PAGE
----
“Very high”, “huge”, “millions”, “quadillions”, substances that don’t exist. The descriptions already give an idea of ​​the level of complexity of the process. And, with nuclear accidents that have marked the last few decades, grandiloquent descriptions can also sound like a warning of risk.

But in addition to the promise of clean energy, fusion brings with it a guarantee of safety, experts say.

Any problem in the process, contrary to what one might imagine from an experiment with so many superlatives, would only result in the complex reaction being interrupted.


Fusion is now typically developed in machinery known as a tokamak. It is where, in a vacuum, heat and magnetic fields conduct the deuterium and lithium soup, preventing the particles from colliding with the walls.

When the fusion takes place, neutrons break free and, yes, they have to collide with the walls. The energy contained in this shock is transformed into heat, which heats water, which in turn evaporates and turns turbines, which then generate electrical energy —mechanisms already used in thermoelectric plants.

There are other machines with different tokamak settings, but the essence is the same.

The test, perhaps definitive, of the viability of fusion for energy production is almost ready in France, thanks to a group of more than 30 countries that are looking for the way. “The way”, in Latin: Iter.

The colossal tokamak Iter, at a cost of around US$20 billion, has big ambitions: to be the first in which the fusion produces more energy than it consumes and the first to run for long periods, two of the problems mentioned above.

The joint international work to carry out the project, which began in Cold War plans for collaboration between the US and the Soviet Union, ends up, in the current scenario, finding an echo in the universal efforts of nations —which at least should happen— to contain the crisis climate.

Logically, the structure of a tokamak also needs to withstand the hurdle of nuclear fusion. And that’s where another issue comes in: the development of sufficiently resistant materials.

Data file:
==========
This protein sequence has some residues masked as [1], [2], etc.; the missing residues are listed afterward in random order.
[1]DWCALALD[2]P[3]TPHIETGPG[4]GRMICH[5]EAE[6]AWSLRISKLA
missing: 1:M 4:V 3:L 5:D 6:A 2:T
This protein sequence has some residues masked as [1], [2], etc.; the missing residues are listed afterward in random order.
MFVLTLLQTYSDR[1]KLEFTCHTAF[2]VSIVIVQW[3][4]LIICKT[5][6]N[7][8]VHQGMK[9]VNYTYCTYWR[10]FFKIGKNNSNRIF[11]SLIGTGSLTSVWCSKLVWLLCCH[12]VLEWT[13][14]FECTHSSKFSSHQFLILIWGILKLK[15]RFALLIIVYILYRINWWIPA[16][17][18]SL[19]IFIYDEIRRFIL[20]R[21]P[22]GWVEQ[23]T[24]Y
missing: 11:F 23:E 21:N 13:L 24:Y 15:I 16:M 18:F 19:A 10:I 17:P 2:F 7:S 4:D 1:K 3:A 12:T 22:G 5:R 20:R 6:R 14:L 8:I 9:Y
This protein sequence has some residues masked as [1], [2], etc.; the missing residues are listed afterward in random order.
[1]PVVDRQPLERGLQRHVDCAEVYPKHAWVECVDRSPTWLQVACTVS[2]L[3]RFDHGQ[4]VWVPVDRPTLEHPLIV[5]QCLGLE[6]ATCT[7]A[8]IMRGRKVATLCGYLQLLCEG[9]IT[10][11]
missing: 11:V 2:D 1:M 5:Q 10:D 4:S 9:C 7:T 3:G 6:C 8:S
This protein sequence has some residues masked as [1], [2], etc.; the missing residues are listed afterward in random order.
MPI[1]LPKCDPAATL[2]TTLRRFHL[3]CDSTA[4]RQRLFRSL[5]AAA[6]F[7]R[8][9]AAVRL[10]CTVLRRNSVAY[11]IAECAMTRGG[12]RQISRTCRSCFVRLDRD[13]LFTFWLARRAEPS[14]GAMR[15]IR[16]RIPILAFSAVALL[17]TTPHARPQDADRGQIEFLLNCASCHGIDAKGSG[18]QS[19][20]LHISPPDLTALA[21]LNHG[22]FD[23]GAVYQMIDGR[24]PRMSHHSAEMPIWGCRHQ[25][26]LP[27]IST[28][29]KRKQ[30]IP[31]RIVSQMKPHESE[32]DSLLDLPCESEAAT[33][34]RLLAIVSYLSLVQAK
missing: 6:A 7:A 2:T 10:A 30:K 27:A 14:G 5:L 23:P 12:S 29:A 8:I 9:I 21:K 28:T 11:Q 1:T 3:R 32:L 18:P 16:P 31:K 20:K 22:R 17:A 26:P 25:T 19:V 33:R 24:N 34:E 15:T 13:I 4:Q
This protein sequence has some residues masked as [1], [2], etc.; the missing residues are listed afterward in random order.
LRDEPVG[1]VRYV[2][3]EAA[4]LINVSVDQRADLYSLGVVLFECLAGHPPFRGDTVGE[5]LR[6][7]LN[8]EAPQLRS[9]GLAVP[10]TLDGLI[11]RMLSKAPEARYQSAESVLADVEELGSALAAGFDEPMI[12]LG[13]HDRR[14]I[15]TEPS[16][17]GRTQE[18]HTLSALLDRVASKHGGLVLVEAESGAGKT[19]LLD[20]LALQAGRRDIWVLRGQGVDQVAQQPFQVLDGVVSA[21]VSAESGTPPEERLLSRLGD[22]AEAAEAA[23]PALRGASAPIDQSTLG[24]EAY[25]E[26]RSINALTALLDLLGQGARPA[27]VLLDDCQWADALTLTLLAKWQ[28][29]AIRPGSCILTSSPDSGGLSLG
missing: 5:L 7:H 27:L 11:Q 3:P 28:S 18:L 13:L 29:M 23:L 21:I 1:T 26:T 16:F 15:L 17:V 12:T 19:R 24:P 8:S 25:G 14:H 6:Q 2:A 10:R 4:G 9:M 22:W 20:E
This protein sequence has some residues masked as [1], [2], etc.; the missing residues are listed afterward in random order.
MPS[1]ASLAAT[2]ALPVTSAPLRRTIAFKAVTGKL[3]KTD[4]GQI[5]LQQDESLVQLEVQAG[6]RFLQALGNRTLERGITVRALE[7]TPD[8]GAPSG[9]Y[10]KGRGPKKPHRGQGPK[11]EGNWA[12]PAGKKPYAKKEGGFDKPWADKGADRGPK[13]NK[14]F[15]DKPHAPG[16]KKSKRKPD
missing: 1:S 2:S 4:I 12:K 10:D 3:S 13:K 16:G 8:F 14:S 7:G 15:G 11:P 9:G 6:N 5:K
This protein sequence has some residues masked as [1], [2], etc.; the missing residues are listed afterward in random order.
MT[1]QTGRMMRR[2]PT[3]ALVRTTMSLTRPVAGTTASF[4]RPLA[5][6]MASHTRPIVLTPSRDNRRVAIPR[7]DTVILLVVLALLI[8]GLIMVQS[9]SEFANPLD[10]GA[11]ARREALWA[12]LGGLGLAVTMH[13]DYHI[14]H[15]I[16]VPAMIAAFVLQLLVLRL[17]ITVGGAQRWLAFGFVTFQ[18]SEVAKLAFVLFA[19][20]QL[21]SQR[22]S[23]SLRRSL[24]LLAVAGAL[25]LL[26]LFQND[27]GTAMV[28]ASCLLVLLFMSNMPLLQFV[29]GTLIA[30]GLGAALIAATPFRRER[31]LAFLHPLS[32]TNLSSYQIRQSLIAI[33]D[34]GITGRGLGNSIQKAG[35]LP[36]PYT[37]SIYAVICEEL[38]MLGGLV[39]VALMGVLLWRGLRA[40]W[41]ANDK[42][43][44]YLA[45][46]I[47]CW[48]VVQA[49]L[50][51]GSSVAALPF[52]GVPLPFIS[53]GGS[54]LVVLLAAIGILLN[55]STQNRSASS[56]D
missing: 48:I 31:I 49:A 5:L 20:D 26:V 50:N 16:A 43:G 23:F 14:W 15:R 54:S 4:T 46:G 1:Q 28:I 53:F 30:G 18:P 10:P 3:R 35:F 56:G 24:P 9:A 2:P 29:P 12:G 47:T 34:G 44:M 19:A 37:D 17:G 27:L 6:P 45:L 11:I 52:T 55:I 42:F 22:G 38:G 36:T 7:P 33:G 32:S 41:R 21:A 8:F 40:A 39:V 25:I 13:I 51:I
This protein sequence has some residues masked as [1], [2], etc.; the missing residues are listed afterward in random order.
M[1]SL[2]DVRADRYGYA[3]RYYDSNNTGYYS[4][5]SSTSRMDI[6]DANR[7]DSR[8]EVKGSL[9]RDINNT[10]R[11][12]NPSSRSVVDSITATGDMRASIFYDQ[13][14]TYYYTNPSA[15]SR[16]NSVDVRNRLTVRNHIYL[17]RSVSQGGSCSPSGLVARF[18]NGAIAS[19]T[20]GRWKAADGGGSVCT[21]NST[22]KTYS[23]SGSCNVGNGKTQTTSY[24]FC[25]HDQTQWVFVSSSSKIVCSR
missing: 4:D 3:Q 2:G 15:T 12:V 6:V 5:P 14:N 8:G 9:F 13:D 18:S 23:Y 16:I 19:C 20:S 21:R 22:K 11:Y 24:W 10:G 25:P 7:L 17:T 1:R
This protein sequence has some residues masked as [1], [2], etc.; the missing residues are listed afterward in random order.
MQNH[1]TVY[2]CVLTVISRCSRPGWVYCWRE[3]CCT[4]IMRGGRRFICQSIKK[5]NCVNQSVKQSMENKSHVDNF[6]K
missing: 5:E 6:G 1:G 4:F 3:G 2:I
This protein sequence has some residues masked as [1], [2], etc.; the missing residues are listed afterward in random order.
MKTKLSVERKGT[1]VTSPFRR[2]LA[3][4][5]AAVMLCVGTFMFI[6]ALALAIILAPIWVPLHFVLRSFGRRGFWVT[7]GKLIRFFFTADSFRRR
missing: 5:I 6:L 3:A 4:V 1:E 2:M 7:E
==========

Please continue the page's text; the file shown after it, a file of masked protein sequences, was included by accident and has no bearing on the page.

The hostility inside a fusion reactor is compared, by Duarte, to a spacecraft reentering the atmosphere. “The shuttle’s nose is small and it only needs to withstand the bombardment of particles for a few seconds. The ITER has to withstand twice as much bombardment per hour, for years.”

It does not stop there. During fusion, instabilities occur that generate filaments at the edges of the plasma, the ELMs (Edge-Localized Mode). Something comparable would be solar eruptions, says Canal, who studies exactly this phenomenon and is looking for answers to the problem with a tokamak at USP.

If in a normal fusion process the bombardment inside the tokamak is already extreme, ELMs can take the situation to unimaginable levels.

“We are working at the limit of the materials we know,” says Canal. “During an ELM, the bombing value goes up exorbitantly, it’s an order of magnitude above what the materials support.”

ITER is already about 75% ready, and the first plasma should run through the device as early as 2025, if the projections hold up.

Although all this technology seems to be a distant future, the Princeton researcher points out that there is already enough private money being invested in the merger, which would suggest that stronger results may be closer than imagined. Among the merger’s investors are Google, Bill Gates and Jeff Bezos.

“Developed countries have realized that the future is fusion”, completes the scientist from USP, pointing out the state investments in the area. Canal also says it is seeking, within Brazil, partnerships with companies to support the national merger project.

“The domain of fusion will be a milestone of civilization”, sums up Duarte, although clean energy, he ponders, will not be enough to solve all the world’s problems.